Gulf developments are talking the big numbers

Following the announcement at the end of last year from the ruler of Dubai, Sheikh Mohammed bin Rashid Al Maktoum, that the emirate was to build what it called a new city within its borders, the Government of neighbouring Abu Dhabi has announced that it plans to spend around £56bn on capital projects over the next five years as it seeks to restructure its economy to reduce its reliance on the oil and gas industry. Abu Dhabi is the largest emirate state and its investment marks a significant shift in the economic focus of the region. 

Although most developments in the Middle east generally come with some fanfare about their costs and scale, the new city in Dubai is as yet uncosted. They may be coy about the finances, less so about the name of the project. Mohammed Bin Rashid City is an enormous mixed use development consisting of four main elements. As well as business and innovation centres, the new city aims to attract some 35 million visitors a year to its array of tourist attractions, hotels, shops (including the largest shopping mall in the world obviously) and cultural attractions.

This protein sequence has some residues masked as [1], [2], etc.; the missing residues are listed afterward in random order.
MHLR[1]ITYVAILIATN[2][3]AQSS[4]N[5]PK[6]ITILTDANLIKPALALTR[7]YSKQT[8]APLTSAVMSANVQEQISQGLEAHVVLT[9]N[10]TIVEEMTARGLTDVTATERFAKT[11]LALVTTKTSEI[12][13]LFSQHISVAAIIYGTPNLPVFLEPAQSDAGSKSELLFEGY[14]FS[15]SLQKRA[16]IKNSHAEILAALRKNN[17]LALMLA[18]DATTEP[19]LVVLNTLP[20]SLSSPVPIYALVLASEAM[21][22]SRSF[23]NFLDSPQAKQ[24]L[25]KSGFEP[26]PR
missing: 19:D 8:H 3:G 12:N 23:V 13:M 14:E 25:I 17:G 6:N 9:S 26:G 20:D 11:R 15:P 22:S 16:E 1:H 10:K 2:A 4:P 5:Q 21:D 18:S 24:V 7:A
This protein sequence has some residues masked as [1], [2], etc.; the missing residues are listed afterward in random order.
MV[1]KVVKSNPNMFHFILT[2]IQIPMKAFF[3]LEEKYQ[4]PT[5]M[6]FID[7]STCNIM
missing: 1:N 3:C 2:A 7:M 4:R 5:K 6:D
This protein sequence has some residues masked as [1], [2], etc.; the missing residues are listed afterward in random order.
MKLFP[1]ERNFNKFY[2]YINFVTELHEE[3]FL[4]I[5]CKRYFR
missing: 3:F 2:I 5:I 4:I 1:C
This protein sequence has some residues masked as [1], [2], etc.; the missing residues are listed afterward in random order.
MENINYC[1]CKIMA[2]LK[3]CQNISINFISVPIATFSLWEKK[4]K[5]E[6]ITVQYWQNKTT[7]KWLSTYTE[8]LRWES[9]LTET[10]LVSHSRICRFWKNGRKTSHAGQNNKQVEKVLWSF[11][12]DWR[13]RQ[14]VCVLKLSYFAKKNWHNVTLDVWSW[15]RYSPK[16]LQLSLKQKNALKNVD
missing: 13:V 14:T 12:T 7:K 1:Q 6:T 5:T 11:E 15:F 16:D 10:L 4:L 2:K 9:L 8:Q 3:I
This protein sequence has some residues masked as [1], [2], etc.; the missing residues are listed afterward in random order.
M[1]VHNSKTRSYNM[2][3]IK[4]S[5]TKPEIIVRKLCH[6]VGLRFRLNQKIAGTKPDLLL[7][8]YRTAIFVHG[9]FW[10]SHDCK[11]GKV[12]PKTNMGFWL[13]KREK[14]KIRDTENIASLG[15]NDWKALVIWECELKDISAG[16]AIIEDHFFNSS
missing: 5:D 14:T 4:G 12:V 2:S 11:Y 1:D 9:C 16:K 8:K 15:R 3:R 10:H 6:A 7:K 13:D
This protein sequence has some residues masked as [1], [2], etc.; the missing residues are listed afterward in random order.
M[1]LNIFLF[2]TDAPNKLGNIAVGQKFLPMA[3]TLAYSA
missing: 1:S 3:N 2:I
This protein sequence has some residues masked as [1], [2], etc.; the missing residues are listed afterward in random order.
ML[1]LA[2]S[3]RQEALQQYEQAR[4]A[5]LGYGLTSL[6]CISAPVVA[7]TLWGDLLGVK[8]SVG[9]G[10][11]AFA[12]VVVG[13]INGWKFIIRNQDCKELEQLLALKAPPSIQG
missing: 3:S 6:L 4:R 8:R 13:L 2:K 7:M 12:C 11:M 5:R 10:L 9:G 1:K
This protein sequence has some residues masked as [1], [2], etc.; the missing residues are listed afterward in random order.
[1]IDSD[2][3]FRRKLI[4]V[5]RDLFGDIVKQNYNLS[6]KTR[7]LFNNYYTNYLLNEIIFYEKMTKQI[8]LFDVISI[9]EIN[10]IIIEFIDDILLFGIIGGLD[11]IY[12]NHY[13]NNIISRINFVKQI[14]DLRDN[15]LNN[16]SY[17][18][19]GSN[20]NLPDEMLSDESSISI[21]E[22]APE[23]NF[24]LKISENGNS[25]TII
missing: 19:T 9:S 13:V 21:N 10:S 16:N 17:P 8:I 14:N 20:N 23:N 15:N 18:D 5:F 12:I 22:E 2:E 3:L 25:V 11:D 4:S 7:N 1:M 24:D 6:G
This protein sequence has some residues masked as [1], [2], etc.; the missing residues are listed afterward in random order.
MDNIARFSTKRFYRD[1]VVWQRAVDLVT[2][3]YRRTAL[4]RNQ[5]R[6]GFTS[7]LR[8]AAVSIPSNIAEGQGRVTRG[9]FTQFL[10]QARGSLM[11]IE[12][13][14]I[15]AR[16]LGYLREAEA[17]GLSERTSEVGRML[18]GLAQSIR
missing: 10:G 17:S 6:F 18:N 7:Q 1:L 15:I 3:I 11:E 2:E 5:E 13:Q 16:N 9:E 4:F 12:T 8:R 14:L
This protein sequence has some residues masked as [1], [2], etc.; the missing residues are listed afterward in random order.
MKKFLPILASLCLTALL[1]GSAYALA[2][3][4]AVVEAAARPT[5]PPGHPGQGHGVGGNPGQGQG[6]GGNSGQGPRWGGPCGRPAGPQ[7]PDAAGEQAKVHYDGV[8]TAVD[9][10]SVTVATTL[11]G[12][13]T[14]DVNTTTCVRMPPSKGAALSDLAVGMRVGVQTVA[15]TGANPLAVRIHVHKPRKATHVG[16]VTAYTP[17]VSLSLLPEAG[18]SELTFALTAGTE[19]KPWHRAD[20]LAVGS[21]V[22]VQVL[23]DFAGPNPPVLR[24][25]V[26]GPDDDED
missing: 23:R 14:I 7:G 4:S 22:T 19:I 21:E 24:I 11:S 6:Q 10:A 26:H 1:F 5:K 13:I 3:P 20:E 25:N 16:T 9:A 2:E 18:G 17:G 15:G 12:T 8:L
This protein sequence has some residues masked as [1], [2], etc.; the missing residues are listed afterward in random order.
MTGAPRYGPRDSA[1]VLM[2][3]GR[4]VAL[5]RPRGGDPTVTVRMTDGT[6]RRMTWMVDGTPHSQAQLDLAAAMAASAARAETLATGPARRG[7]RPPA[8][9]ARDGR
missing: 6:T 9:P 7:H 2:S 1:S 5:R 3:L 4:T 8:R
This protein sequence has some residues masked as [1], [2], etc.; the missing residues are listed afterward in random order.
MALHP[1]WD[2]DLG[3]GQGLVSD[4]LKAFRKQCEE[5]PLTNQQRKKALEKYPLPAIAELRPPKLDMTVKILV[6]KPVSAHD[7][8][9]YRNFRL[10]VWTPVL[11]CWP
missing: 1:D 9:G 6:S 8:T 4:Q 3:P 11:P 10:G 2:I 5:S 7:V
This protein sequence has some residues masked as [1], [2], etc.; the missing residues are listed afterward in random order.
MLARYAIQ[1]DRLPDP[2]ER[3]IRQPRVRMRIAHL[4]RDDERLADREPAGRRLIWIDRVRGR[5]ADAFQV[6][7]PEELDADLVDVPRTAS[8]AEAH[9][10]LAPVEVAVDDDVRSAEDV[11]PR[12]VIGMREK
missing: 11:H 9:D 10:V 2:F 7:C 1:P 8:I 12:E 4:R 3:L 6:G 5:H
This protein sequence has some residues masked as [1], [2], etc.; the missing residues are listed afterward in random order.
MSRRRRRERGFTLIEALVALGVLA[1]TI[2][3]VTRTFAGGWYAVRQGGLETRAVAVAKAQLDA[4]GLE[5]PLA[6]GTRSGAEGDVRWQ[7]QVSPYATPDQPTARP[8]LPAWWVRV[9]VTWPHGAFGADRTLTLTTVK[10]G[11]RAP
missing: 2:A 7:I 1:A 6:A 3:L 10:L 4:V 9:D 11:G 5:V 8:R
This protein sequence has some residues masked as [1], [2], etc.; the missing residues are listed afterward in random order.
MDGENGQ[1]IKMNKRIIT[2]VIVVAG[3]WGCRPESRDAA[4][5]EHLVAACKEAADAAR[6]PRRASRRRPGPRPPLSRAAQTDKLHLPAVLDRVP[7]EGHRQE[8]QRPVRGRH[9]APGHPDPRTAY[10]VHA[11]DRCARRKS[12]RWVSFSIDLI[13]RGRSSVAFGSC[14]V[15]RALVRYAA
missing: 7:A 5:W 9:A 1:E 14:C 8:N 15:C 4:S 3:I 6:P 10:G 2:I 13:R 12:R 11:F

Not to be outdone, the government of Abu Dhabi this week announced a huge programme of investment over the next five years covering schools, healthcare, roads, housing and other public infrastructure. The programme of work will also establish tax-free enterprise hot-spots to attract a range of businesses and business sectors to the emirate. The Government said that the plans were  ‘in line with the Abu Dhabi policy to diversify its economic resources and reduce dependence on oil and gas revenues’.

They can certainly afford it as government spending tracks oil revenues which increased from £29 billion in 2010 to £44 billion in 2011. In the same period, Government spending increased by 20 per cent to £53 billion.

At the same time, the Government of Saudi Arabia announced over the New Year an expansionary budget, raising spending by 19 per cent in 2013 to $219bn, around three times higher than the growth in GDP last year, as it sought to stimulate the economy and investment.